Where the Church Cannot Go

Every day, these Southern Baptist chaplains go to places where no one else can go and share Christ with the people they find there.


Justin Combs

Military Chaplain

Sometimes people think that military chaplains can’t talk about Jesus, and that’s not the case at all. Those doors are wide open to me, so we are, in essence, missionaries who’ve been sent to a very specific mission field. What’s really hard about it is that with the ebb and flow of the military, people could be gone tomorrow, and I may never see them again. So I have zero time to waste when it comes to building relationships. Every conversation is critical.”

There are more than 1,000 Southern Baptist chaplains serving in all branches of the U.S. military.

Kenneth Herman

Correctional Chaplain

We’re surrounded by murderers, child molesters and drug dealers, and people ask me all the time how I can work with these people. For me, it all comes back to this question: do I love God enough to share the gospel with anybody and everybody? God hasn’t thrown these people away. He still cares for them. And it truly is impactful when Christ grabs hold of somebody who you never thought was going to change and there’s a radical transformation that takes place. I see it all the time.”

More than 250 Southern Baptist chaplains share the gospel not just with those who are incarcerated but also with the staff at prisons, juvenile detention centers, and all kinds of other correctional facilities.

Gay Williams

Disaster Relief Chaplain

We meet people in the most difficult season of their life. Their home has been blown away by a tornado or washed away in a flood. And they’ll say, ‘Why would you come all the way here just to help me?’ That’s my chance to say, ‘Because I know a man named Jesus who loves me. And if you’re interested, I’d like to share with you how much He loves you.’ We help them make it through, and as we do, we earn that right to share our faith.”

There are more than 700 Southern Baptist disaster relief chaplains. They travel, sometimes on a moment’s notice, to wherever disaster strikes and share the hope of the gospel with the people they meet there.

Fabian Maganda

Healthcare Chaplain

My pulpit is at the bedside. Not long ago, I met with a Muslim woman who was just told she had cancer. We started talking, and she asked me, ‘Why am I so afraid?’ We talked some more. And then she asked me, ‘How do you find strength?’ When I told her about how Jesus is so important to me, she said, ‘I’ve heard of Jesus. Where can I find information about Him?’ That is the kind of ministry that we do—things a normal pastor can’t do.”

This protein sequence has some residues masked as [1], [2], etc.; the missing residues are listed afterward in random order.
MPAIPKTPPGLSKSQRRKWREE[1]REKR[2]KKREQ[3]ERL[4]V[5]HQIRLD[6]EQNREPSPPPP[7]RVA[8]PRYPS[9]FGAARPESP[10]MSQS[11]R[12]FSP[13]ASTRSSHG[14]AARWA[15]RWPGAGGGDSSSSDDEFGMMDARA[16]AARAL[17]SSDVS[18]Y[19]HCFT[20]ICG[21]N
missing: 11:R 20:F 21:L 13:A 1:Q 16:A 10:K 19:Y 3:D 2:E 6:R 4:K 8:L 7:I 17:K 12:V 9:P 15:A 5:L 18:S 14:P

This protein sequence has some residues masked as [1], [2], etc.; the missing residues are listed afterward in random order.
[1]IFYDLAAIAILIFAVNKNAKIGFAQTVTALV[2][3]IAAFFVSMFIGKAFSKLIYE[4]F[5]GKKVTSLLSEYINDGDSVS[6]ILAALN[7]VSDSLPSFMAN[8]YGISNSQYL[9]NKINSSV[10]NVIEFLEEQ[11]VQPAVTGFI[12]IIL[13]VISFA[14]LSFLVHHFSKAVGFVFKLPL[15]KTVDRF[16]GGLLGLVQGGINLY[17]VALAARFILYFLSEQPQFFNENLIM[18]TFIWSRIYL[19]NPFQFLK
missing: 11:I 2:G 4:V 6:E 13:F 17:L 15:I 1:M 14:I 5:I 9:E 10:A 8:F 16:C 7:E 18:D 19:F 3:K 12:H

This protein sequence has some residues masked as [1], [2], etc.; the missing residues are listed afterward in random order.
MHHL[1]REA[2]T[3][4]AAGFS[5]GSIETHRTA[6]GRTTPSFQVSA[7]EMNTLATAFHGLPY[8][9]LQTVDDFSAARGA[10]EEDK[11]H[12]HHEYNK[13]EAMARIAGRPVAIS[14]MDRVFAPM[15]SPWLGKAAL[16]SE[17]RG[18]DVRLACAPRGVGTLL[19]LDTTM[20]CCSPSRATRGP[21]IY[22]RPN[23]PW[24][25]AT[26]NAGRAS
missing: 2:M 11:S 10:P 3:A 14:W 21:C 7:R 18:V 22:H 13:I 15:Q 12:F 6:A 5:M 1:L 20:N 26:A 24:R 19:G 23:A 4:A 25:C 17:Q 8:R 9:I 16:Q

There are more than 600 Southern Baptist chaplains serving in hospitals, nursing homes and other healthcare settings.

Eddie Hill

Public Safety Chaplain

Imagine the things a police officer experiences. I joke that a good police chaplain has to be half blind and half deaf because he doesn’t want to see and hear the things these people see and hear. Sometimes it takes years to earn the right to be heard, but what a privilege it is when you do. I get to go into this community that’s really shut off from the rest of the world and share the love of Christ, see lives change and the Kingdom expand.”

Eddie is one of almost 400 Southern Baptist chaplains embedded with police departments, fire departments and every other kind of local, state and federal public safety agency.

Lajuana Rich

Corporate Chaplain

Everybody needs a chaplain, especially as it relates to their jobs. So I go to the workplace and I build relationships, and slowly but surely, people begin to trust me. Sometimes it takes a long time for the Spirit to open someone’s eyes and for them to see their need for Christ. But when it does happen, that’s the greatest thing about being a chaplain— seeing someone begin a relationship with Jesus.”

Lajuana is one of more than 150 Southern Baptist corporate chaplains. They share Christ with people in workplaces all over North America.

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Published January 22, 2024